Recommended Reading – Unusual presentation of an Adie-like pupil Cat’s eye pupil

Unusual presentation of an Adie-like pupil Cat’s eye pupil
Robert A. Egan, Carla Avruskin
Neurology. 2018; 91 (15)

A 55-year-old woman noticed that her right pupil was oddly shaped, associated with a mild ache. Her afferent visual examination, ocular and eyelid motility, and fundi were normal. Her left pupil was round and reactive (figure 1).

Figure 1 Close-up shows normal left pupil and tonic right cat’s eye pupil
The right pupil was elongated (points at 11:00 and 5:00) and tonic (figure 2).

Figure 2 There was sectoral paralysis of the iris between 12:00 and 4:00 and also from 6:00 to 10:00 with mild thinning of the pupillary ruff on the temporal iris characteristic of an Adie-like pupil

There was no ocular hypertension or corneal edema. A year later, the pupil shape became triangular; evaluation revealed ocular hypertension without corneal edema, confirming the iridocorneal endothelial (ICE) syndrome. This case is an unusual presentation of a cat’s eye Adie-like pupil as the harbinger for ICE syndrome.

Recommended Reading – Teaching NeuroImages: Kearns-Sayre syndrome

Teaching NeuroImages: Kearns-Sayre syndrome 
Michael T.B. Nguyen, Jonathan Micieli, Edward Margolin
RESIDENT & FELLOW SECTION. Neurology. 2019; 92 (5)


A 19-year-old man presented 6 months postimplantation of permanent pacemaker for complete heart block with bilateral nonfatigable symmetric ptosis, diminished levator superioris function, and symmetric ophthalmoplegia (figure 1). Funduscopy revealed bilateral pigmentary retinopathy (figure 2). Skeletal muscle biopsy revealed presence of ragged-red fibers, consistent with Kearns-Sayre syndrome. This mitochondrial disorder is characterized by the triad of onset before age 20, chronic progressive external ophthalmoplegia, and pigmentary retinopathy. Other findings can include complete heart block, cerebellar ataxia, deafness, and endocrinopathies. CSF folate levels should be measured and supplemented if low. There is no definitive treatment but annual surveillance for comorbidities is required.1,2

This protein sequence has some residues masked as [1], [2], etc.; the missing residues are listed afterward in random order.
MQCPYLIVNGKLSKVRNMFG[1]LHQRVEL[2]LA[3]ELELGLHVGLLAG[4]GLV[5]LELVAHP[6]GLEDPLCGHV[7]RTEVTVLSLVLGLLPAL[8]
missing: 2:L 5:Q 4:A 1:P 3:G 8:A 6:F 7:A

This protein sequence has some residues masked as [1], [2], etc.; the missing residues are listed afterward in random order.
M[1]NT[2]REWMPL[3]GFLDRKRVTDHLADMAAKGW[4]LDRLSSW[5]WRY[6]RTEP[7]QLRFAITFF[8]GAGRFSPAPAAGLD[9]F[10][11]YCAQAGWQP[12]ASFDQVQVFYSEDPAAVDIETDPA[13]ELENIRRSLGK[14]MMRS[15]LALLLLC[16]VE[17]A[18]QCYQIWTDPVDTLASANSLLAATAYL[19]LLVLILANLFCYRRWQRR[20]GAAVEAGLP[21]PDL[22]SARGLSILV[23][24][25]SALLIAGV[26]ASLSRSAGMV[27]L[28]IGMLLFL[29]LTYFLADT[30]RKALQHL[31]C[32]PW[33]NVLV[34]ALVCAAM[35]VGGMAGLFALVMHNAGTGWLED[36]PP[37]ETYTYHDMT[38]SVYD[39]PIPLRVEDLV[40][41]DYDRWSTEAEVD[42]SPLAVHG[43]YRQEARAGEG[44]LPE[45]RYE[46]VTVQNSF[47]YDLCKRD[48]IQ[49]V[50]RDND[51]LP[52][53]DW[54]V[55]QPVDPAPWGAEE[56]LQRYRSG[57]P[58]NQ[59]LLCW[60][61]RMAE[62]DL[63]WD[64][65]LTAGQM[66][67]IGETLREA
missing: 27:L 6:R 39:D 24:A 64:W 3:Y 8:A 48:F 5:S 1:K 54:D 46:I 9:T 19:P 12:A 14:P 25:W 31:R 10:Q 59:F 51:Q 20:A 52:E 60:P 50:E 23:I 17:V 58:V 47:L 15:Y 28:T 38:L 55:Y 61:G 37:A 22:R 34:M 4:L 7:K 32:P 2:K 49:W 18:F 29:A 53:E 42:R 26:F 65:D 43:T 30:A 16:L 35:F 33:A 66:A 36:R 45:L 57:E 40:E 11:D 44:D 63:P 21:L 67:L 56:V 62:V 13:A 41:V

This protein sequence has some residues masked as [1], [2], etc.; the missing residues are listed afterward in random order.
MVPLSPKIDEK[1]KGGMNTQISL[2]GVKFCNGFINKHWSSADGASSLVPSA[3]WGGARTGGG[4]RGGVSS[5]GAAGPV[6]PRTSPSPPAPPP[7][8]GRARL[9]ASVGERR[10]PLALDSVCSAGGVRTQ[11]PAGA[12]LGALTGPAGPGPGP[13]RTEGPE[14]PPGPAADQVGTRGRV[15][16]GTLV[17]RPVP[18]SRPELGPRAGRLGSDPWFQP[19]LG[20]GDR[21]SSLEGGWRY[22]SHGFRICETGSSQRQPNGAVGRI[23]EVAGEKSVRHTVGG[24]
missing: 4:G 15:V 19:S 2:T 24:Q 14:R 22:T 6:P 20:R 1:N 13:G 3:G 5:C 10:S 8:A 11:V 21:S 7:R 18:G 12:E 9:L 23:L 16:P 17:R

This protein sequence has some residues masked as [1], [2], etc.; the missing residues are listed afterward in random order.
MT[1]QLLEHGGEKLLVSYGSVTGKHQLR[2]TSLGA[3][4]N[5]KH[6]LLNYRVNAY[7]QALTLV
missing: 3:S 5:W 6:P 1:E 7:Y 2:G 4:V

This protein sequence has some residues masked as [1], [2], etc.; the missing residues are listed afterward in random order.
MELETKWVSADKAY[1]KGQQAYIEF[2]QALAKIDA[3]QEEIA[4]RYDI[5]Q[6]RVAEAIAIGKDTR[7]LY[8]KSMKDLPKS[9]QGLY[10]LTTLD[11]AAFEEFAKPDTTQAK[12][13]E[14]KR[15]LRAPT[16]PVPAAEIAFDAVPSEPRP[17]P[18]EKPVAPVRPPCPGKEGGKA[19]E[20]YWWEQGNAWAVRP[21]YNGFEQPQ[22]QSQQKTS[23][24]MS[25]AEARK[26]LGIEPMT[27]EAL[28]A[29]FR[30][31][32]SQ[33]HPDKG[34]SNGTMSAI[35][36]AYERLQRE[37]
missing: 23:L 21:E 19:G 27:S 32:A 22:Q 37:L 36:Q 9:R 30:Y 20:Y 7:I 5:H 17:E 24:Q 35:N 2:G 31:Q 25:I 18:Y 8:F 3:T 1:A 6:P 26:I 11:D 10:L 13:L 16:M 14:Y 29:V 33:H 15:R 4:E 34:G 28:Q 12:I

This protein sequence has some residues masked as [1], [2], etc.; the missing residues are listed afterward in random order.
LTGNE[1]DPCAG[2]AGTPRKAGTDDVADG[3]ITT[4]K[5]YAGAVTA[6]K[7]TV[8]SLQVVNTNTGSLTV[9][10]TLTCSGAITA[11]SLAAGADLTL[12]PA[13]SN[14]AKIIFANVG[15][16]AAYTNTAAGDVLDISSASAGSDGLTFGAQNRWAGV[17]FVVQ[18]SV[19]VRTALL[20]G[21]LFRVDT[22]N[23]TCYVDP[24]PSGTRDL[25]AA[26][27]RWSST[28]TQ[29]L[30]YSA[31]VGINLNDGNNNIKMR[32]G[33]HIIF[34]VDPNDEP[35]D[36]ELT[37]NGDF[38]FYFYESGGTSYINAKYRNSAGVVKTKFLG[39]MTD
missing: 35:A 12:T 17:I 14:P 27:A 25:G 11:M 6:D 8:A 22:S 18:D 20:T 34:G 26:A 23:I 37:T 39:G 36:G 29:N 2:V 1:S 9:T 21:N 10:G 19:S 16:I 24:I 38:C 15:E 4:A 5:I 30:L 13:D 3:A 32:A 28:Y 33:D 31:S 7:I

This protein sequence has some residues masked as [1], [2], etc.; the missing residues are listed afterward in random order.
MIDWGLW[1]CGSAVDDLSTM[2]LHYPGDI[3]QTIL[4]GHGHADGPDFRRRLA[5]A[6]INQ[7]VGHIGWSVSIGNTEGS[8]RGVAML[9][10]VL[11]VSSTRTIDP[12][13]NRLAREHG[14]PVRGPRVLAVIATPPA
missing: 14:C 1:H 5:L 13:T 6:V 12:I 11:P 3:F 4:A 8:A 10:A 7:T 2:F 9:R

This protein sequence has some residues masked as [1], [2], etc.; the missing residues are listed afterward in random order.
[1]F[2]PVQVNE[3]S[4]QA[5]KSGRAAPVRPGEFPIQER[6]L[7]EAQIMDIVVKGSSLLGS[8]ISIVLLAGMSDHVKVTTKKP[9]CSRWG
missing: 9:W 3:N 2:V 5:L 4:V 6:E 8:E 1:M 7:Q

Figure 1 Ptosis and ophthalmoplegia
Photographs of eye movement demonstrate severe bilateral ptosis and mild diffuse ophthalmoplegia in all directions of attempted gaze.

Figure 2 Pigmentary retinopathy
Fundus examination of right (A) and left eye (B) shows bilateral pigmentary retinopathy. There is diffuse depigmentation of the retinal pigment epithelium in a salt-and-pepper pattern of pigment clumping and involvement of the peripapillary zone.

1. Kearns TP, Sayre GP. Retinitis pigmentosa, external ophthalmoplegia, and complete heart block. Arch Ophthalmol 1958;60:280–289.
2. Shemesh A, Margolin E. Kearns Sayre syndrome. In: StatPearls [Internet]. Treasure Island, FL: StatPearls Publishing; 2018.

Recommended Reading – Volitional opsoclonus

Recommended Reading – Volitional opsoclonus

Volitional opsoclonus

Patricio S. Espinosa, Joseph R. Berger. Neurology. 2005; 65 (5)


Opsoclonus (saccadomania) is defined as random, uncalled-for, large-amplitude, back-to-back saccades without intersaccadic intervals. An abnormality of the omnipause neurons in the brainstem nucleus raphe interpositus has been suggested, but not proven, as the etiology of opsoclonus.